Fossils Reveal Prehistoric Trees Tore Themselves Apart To Grow

Xu Honghe, from the Nanjing institute and chief scientist on the project, said each of the xylem strands could expand to add additional annual rings, or divide to produce a new xylem strand system.

The researchers also showed that the development of these strands allowed the tree's overall growth.

According to the research team, scientists have not seen any other tree until now that has ever behaved in such a complicated manner. As the rings grew, the tree got fatter over time.

However, after examining the fossilized trunk, the research team was puzzled to find that the prehistoric tree had a completely hollow middle and that the xylem was confined only to the outer 5 cm of the tree trunk.

Some of the earliest trees on Earth had a much more complicated anatomy than those that live today.

The team, which includes researchers from Cardiff University, Nanjing Institute of Geology and Palaeontology, and State University of NY, also show that the development of these strands allowed the tree's overall growth. Moreover, the tree trunk's diameter had widened as the strands stretched out, and links between them tore apart. In addition, the xylem were connected to one another with a web of supportive strands that each had its own set of growth rings. The new discovery shows conclusively that the connections between each of the strands would split apart in a curiously controlled and self-repairing way to accommodate the growth.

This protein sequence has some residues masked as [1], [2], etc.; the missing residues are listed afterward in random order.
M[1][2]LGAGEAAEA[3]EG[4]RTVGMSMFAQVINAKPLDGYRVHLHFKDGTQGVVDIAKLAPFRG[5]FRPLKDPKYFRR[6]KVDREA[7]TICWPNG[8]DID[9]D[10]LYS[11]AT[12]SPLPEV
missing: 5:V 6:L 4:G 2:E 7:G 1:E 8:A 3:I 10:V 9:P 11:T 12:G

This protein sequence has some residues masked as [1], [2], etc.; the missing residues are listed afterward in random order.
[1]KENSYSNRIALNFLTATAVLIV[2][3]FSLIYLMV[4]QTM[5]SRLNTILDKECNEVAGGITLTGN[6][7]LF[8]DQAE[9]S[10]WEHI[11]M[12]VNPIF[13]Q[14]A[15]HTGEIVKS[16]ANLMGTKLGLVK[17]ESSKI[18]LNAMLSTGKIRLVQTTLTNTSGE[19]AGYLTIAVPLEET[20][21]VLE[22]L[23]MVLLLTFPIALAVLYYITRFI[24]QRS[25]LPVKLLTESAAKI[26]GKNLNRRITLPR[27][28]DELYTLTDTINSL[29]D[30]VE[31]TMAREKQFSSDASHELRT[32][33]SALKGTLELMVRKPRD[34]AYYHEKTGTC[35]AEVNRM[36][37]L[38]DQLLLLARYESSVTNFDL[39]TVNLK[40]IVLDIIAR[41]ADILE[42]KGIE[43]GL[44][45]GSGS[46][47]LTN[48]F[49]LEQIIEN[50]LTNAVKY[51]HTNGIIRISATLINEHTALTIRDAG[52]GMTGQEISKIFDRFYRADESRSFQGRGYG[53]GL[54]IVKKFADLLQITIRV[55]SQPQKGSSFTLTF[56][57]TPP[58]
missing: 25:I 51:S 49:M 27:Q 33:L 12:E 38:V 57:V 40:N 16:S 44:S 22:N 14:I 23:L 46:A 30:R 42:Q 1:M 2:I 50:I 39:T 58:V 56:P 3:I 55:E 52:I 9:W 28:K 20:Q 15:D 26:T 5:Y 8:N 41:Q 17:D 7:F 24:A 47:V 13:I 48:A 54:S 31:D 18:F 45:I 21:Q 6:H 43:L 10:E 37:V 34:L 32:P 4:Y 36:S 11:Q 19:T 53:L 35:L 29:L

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A freaky mechanism was also at play at the bottom of the tree. This all begs the question, Berry said, of why older trees seem so much more complicated than their modern equivalents.

The Xinicaulis lignescens fossils found in Xinjiang, China, are a segment of a group of species called as Cladoxylopsida, the plants that do not possess descendants but are contemplated as related to the forefathers of today's ferns and horsetails.

Primordial trees that flourished on Earth over 300 million years ago had a far more intricate structure than modern day ones, scientists have found out.

He said: 'Previous examples of these trees have filled with sand when fossilised, offering only tantalising clues about their anatomy.

"The fossilised trunk obtained from Xinjiang was huge and perfectly preserved in glassy silica as a result of volcanic sediments, allowing us to observe every single cell of the plant". It's not yet known how this unusual structure would have affected the amount of carbon these trees were capable of caching from the atmosphere, which was the primary focus of this research.

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